the draft Revised Code is silent on what category of membership should produce the chairman of audit committee in spite of the fact that it has some roles specifically assigned to the chairman of the audit committee. Examples of such reports are corporate governance reports. and Section 12(c) of the 2003 SEC Code provides that the chairman of audit committee should be a non-executive director.access to the directors of the companies in which they are members of their audit committees. See also. sustainability reports.1. The confusion concerning audit committees is further compounded by inconsistent stipulations in corporate governance codes concerning their chairmanship.02(iii) of the 2009 NAICOM Code.4. Arising from the complex nature of company administration. 8 . annual reports issued by Nigerian companies to their shareholders have insufficient contents.16 Surprisingly. It is obvious that the statutory stipulation concerning the contents of annual reports and accounts are no longer contemporary. advancement in technology and global best practice.4 of the SEC draft Revised Code.4. 16 17 15 Section 8. The annual reports and accounts of companies do not contain sufficient information to keep shareholders adequately informed about their companies. 32. See sections 21.4 of the 2006 CBN Code. 31. While some codes provide that the chairman of audit committee should be a board member15 some others stipulate that the audit committee should be chaired by a shareholder representative.17 d) Openness and transparency: It is regrettable to note that shareholders are still substantially left in the dark in the administration of their companies. There is the yearning absence of key reports which are consistent with international best practice. section 7.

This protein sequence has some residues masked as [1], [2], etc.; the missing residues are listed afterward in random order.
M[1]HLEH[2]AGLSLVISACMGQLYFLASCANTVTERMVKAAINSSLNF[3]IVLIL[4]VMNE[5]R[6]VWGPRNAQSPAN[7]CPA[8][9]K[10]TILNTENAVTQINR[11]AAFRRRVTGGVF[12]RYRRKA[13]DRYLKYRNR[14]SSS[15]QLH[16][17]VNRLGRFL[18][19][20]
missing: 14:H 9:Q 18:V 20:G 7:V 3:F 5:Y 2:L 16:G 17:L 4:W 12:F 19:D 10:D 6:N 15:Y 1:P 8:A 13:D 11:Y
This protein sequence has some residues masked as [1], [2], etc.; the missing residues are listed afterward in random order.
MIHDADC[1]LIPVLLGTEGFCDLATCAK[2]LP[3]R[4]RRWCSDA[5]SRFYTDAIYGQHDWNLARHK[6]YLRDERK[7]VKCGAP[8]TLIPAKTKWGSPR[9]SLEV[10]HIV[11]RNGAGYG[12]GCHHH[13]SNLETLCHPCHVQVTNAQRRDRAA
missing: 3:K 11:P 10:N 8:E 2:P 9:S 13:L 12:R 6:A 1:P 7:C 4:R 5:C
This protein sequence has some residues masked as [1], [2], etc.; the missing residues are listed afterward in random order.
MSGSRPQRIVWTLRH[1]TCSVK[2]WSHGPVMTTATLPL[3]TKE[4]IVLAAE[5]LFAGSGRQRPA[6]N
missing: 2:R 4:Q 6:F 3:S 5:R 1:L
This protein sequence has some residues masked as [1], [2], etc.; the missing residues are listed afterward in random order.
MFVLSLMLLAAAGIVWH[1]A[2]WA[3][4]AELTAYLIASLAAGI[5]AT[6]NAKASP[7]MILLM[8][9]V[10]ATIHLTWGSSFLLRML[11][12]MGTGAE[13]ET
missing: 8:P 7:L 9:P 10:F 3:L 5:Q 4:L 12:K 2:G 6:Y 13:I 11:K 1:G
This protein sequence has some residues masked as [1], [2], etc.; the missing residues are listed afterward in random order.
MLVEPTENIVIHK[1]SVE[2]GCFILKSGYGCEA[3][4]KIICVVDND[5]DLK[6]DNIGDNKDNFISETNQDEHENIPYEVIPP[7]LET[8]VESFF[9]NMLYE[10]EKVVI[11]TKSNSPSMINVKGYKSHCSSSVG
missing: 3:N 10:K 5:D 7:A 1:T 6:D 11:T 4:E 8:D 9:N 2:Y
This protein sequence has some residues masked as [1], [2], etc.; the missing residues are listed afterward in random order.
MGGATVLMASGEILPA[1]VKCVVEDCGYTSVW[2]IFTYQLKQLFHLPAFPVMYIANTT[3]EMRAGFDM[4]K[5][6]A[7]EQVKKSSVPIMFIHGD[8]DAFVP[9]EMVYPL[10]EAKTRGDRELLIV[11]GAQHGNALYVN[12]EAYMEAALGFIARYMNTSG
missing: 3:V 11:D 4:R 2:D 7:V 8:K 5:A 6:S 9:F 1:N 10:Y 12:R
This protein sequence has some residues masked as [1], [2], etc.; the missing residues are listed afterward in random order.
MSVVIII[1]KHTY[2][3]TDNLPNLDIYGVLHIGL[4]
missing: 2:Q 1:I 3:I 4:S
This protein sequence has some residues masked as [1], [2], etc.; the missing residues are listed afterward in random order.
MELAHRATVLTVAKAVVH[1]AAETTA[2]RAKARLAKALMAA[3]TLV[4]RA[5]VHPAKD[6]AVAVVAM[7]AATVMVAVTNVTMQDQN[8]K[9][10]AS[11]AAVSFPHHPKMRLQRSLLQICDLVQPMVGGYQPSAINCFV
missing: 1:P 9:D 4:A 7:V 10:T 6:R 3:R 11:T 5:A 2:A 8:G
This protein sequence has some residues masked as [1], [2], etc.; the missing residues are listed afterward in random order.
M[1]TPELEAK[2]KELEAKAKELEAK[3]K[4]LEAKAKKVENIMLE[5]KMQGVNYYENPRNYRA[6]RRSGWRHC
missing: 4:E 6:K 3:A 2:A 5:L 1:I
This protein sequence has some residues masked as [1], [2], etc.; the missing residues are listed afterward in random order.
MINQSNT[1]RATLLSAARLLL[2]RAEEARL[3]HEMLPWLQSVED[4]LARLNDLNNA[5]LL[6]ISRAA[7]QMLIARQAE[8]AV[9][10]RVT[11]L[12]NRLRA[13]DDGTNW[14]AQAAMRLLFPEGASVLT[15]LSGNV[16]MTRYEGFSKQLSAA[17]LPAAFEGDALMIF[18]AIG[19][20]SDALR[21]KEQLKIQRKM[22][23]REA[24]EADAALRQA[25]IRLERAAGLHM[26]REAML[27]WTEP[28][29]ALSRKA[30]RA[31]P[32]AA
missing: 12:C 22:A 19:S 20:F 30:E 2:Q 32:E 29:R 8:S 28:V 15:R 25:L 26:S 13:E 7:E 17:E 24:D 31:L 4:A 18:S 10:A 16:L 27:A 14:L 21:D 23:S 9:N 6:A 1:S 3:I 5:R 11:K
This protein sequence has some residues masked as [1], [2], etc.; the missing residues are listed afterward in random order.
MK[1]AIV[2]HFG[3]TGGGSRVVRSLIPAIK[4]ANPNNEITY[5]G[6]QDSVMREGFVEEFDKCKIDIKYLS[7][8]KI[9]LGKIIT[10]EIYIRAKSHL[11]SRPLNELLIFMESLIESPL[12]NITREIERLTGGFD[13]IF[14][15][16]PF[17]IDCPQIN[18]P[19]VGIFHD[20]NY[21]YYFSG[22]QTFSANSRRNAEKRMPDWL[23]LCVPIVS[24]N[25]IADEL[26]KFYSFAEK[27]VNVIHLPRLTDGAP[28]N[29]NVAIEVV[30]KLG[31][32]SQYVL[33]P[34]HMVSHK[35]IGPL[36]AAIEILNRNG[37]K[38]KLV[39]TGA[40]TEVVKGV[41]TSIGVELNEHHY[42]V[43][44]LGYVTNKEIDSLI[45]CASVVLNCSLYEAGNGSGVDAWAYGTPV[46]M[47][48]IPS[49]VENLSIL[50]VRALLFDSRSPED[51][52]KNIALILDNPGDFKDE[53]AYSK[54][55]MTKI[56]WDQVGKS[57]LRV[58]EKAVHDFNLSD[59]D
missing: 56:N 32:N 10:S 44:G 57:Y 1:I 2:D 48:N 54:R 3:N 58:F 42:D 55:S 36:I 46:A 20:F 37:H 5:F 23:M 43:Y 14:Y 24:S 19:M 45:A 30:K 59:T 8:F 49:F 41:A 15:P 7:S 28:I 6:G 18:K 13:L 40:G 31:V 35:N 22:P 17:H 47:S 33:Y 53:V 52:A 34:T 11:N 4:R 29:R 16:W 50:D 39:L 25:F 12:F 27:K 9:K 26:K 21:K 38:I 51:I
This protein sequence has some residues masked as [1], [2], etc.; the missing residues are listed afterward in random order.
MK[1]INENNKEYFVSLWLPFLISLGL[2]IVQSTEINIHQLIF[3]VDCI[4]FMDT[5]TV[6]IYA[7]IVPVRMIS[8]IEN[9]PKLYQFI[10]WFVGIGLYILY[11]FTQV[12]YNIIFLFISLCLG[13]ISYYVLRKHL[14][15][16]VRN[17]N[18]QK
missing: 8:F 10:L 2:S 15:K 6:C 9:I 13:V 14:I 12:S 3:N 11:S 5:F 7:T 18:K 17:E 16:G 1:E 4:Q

Unfortunately. e) Disclosure obligations: Beyond the disclosure made in the annual reports of companies as stipulated by the CAMA. the company should be willing and able to provide such information by email or through post in a timely manner. In the case of companies without website. The information could be provided in a dedicated corporate governance section in a company’s website. This rather unfortunate situation perhaps stems from the fact that they are not under strict and rigorous scrutiny from the owners of the funds they manage. institutional investors are rather somnolent in Nigeria.remuneration reports. 9 . institutional investors play active role in ensuring that companies operate within the ambits of good corporate governance practices. It is noteworthy that the draft Revised Code has provisions for such reports. f) Role of shareholders’ associations and institutional investors: In other climes. The ignorance and complete freehand commonly granted institutional investors by the owners of the fund have made institutional investors too uninvolved in the administration of the companies in which they have invested other people’s funds. The corporate governance report or section of the annual report should contain appropriate website references and links to the enable shareholders to access the information. As for the shareholders’ associations. which is most certainly an aberration in these times. though there is still so much room for improvement. training and involvement. it is noted that some of them are exhibiting commendable activism in shareholders’ education. there is a real need to take further steps to ensure that shareholders actually get necessary corporate information.